The original 1920s red brick facade contrasts with the sleek solar panels peeking out from the rooftop garden.
Photo By Stephen Ang
When we introduced the 2007 Natural Home Show House in Boerum Hill, Brooklyn, we said it would feature cutting-edge green remodeling techniques and healthy materials. We also said construction would be complete by the end of that year. The timing didn’t quite work out (blame the recession and the complexities of building in New York City), but the long-awaited result exceeds our highest expectations.
When construction began, the Show House was a dilapidated, burned-out shell in danger of collapse (in fact, its roof had collapsed). Built in the 1920s, the structure had been a residence, a pharmacy, a Laundromat and a deli before it was almost destroyed by a fire in 1980. The boarded-up, garbage-filled property was a blight in an otherwise charming, tree-lined neighborhood of well-kept brownstones.
Today the circa-1920s brick façade remains, but it now embraces a new limestone-clad structure housing two state-of-the-art townhouses. The building has rooftop solar panels, an air-filtration system and a rainwater-collection system for the native foliage that has been planted throughout.
How green can you go?
Original developers Rolf Grimsted of R&E Brooklyn and Emily Fisher of Halstead Property had planned to use solar panels and sustainably harvested wood when they took on the renovation in 2006. Architect Tony Daniels encouraged them to go deeper. “Tony asked us, ‘How green do you want to go?’” Fisher says. “We said, ‘What do you have in mind?’”
Grimsted went so cutting-edge, in fact, that more than half of the products used in the Show House didn’t even exist when the project began. “It’s amazing how far green-product offerings have come,” says Sarah Beatty, founder and owner of interior décor supplier Green Depot. “Rolf and Emily really embraced all the technology that was emerging. They always kept an open mind...So we were able to call them and say, ‘Hey, we know you spec’d the bathroom, but there’s a fabulous new product...’ ”
To sidestep misinformation and “greenwashing,” interior designers Erika Doering and Erika Hanson grilled manufacturers about everything from finishes and adhesives to what they were doing with their scrap. “To really figure out whether someone’s greener than their competition requires about a 10-hour interview,” Hanson says. “And you have to know what questions to ask. We said, ‘Don’t just tell us where the final processing is done; we need to hear where every part comes from and all the transportation between.’”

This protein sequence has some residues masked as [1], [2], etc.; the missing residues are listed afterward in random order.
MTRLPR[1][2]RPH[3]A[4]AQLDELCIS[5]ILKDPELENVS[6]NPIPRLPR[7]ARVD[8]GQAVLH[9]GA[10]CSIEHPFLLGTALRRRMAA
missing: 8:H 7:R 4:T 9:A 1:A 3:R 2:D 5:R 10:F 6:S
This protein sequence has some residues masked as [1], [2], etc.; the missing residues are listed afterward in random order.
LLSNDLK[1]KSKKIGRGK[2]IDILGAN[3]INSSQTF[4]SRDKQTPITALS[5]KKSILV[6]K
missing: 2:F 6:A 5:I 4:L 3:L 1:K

The team examined every material in terms of cost, benefits, location, carbon emissions and toxicity. “It was a constant weighing of choices,” Grimsted says.
Healing on every level
The Show House is among the first residences in the nation to meet the U.S. Green Building Council’s stringent LEED for Homes criteria; it’s also slated to be New York’s first American Lung Association Health House. “The healing occurs on many levels,” Grimsted says. “We healed a real hole in our neighborhood first. We mitigated an environmental disaster. And when you heal a spot in the community, that helps heal the world.”
Emily Fisher has seen how the project has made a difference. “I was on the corner two weeks ago looking at the garden as it was being installed,” Fisher says. “A woman walking by said, ‘Can you believe this corner looks so nice? I never thought in my lifetime I’d see it looking so good!’
For occupants, Grimsted says the building acts as a lung. “If someone in your family has chemical sensitivities, immunity problems or allergies, this house would be better for them. The sound attenuation, the clean smell, the instinctive sense of well-being—you immediately feel the difference when you come in off the street.”
“It’s a well-insulated, energy-efficient building that has its own power source and doesn’t use toxic materials and finishes,” Daniels says. “There’s not another building like it in New York. When the apocalypse comes and the grid goes down, the Show House is the building I want to be in.”
The Natural Home Show House is actually two homes—one facing Nevins Street, the other facing Pacific Street—on a corner lot. Each has its own distinct identity.
What established the character of each townhouse?
Rolf Grismted (Developer): Their location in relation to the sun. We tried to make tradeoffs: The Nevins unit gets less sunlight, so we gave it a roof garden. Meanwhile, we gave the Pacific side—which receives much more direct southern light—a two-story living room with a huge storefront window. It’s so bright, somebody who’s light-needy might prefer it.
Did you approach the interior design of each one differently?
Erika Doering (Interior Designer): Absolutely. Pacific is wide open and bright, so we made the interior design cooler, more innovative, more streamlined. Nevins looks out on the backyards of all the brownstones nearby, so we gave it country detail—it has a warmer, more traditional, handwrought feel.
Will the design of each townhouse determine who buys it?
Sarah Beatty (Supplier): Yes, because each of the homes has such a distinctive point of view. People thought these were going to be two cookie-cutter townhouses, but the person who buys the Pacific Street unit is going to be completely different from the person who buys the Nevins Street one. The person who buys Pacific will be more “of the world”; that house has a community connection, and it’s a great entertainment space. The person who buys the Nevins side—with its huge kitchen—will be more of a homebody. Both homes are equally exciting, though. And the great compliment is that if you walk into either, you wouldn’t know that all the materials are green. I love that!
A chat with the developers
What did this project teach you about green building?